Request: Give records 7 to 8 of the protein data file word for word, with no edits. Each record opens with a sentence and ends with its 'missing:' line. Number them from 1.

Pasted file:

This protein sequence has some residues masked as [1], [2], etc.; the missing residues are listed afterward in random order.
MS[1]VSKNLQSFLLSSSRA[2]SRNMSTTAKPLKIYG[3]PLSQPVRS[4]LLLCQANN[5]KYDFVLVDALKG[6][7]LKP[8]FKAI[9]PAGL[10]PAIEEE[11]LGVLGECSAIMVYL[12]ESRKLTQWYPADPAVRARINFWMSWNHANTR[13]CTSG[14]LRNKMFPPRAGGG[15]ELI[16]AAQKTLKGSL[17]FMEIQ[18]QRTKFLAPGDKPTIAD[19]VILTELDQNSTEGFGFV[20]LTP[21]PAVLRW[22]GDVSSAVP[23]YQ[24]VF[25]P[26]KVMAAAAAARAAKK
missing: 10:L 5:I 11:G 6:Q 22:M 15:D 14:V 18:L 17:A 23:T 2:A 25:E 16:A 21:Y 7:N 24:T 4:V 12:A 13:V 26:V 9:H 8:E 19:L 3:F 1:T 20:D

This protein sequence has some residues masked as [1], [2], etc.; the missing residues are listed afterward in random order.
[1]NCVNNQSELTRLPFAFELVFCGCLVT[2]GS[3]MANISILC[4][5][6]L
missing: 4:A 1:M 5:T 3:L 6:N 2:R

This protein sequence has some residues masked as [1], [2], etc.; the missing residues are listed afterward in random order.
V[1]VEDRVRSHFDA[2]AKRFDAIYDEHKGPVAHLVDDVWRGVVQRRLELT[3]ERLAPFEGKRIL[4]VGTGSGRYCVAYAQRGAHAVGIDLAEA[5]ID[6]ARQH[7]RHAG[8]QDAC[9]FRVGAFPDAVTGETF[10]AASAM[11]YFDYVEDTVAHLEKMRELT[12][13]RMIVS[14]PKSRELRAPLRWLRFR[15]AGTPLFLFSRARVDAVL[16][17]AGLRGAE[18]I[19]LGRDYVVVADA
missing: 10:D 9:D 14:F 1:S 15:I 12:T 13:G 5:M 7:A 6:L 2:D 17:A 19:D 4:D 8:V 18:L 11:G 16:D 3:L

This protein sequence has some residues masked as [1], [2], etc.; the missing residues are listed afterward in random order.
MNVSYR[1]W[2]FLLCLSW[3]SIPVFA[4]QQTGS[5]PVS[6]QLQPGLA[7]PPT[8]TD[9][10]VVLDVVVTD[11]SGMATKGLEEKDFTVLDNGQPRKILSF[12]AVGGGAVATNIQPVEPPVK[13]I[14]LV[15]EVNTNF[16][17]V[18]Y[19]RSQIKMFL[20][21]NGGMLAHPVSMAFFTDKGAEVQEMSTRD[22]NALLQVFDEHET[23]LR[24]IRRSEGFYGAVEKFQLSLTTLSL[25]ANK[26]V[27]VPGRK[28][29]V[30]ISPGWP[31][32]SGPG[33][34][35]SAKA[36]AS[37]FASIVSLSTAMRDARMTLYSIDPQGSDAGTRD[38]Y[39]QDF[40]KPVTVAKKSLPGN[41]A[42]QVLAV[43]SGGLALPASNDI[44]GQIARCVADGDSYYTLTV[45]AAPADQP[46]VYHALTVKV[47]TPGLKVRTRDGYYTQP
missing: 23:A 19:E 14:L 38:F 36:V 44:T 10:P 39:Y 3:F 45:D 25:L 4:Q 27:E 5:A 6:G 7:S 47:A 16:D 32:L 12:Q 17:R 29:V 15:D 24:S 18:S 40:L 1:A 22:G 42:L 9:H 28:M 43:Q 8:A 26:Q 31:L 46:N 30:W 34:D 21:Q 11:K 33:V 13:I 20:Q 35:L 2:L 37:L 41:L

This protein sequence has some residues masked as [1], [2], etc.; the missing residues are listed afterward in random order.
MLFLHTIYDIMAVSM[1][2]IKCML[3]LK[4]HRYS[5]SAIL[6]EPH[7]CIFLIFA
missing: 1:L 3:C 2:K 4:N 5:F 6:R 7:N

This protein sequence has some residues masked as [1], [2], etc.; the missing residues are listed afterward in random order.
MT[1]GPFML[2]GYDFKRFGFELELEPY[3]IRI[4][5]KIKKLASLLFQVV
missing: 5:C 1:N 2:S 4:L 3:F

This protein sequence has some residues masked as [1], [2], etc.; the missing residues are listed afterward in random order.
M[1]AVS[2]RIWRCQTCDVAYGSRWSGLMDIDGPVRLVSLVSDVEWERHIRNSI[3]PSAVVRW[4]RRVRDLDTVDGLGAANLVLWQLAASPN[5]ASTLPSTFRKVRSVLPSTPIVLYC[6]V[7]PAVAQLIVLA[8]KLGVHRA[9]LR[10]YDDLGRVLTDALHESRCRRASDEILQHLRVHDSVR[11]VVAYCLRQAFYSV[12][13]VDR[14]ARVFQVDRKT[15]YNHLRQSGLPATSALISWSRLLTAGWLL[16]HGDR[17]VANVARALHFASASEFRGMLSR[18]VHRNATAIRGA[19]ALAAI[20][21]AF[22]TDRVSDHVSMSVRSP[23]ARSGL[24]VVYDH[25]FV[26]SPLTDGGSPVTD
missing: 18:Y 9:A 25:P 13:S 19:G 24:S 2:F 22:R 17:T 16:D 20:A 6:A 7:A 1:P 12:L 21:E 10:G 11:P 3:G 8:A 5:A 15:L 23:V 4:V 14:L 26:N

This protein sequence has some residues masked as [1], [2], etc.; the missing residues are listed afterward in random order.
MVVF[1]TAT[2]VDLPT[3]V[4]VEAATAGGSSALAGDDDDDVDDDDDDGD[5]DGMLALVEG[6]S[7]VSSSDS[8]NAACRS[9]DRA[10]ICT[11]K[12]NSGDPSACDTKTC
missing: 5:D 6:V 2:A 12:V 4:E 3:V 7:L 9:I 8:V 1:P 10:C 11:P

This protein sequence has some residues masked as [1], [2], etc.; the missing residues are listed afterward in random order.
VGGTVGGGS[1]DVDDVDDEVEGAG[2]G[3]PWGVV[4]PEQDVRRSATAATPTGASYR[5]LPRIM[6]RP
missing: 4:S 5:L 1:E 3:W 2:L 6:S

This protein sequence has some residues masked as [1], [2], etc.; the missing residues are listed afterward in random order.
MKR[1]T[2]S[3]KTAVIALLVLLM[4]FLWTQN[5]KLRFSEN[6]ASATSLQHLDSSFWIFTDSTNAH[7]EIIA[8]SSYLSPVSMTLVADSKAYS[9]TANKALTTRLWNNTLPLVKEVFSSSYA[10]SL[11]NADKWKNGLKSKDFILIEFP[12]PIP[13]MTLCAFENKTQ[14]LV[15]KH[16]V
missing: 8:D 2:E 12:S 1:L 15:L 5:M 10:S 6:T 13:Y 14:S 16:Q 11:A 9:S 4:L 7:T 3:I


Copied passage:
This protein sequence has some residues masked as [1], [2], etc.; the missing residues are listed afterward in random order.
M[1]AVS[2]RIWRCQTCDVAYGSRWSGLMDIDGPVRLVSLVSDVEWERHIRNSI[3]PSAVVRW[4]RRVRDLDTVDGLGAANLVLWQLAASPN[5]ASTLPSTFRKVRSVLPSTPIVLYC[6]V[7]PAVAQLIVLA[8]KLGVHRA[9]LR[10]YDDLGRVLTDALHESRCRRASDEILQHLRVHDSVR[11]VVAYCLRQAFYSV[12][13]VDR[14]ARVFQVDRKT[15]YNHLRQSGLPATSALISWSRLLTAGWLL[16]HGDR[17]VANVARALHFASASEFRGMLSR[18]VHRNATAIRGA[19]ALAAI[20][21]AF[22]TDRVSDHVSMSVRSP[23]ARSGL[24]VVYDH[25]FV[26]SPLTDGGSPVTD
missing: 18:Y 9:A 25:P 13:S 19:G 24:S 2:F 22:R 17:T 16:D 20:A 6:A 7:A 1:P 12:L 21:E 10:G 11:P 3:G 8:A 5:A 15:L 23:V 4:V 14:L 26:N

This protein sequence has some residues masked as [1], [2], etc.; the missing residues are listed afterward in random order.
MVVF[1]TAT[2]VDLPT[3]V[4]VEAATAGGSSALAGDDDDDVDDDDDDGD[5]DGMLALVEG[6]S[7]VSSSDS[8]NAACRS[9]DRA[10]ICT[11]K[12]NSGDPSACDTKTC
missing: 5:D 6:V 2:A 12:V 4:E 3:V 7:L 9:I 8:V 1:P 10:C 11:P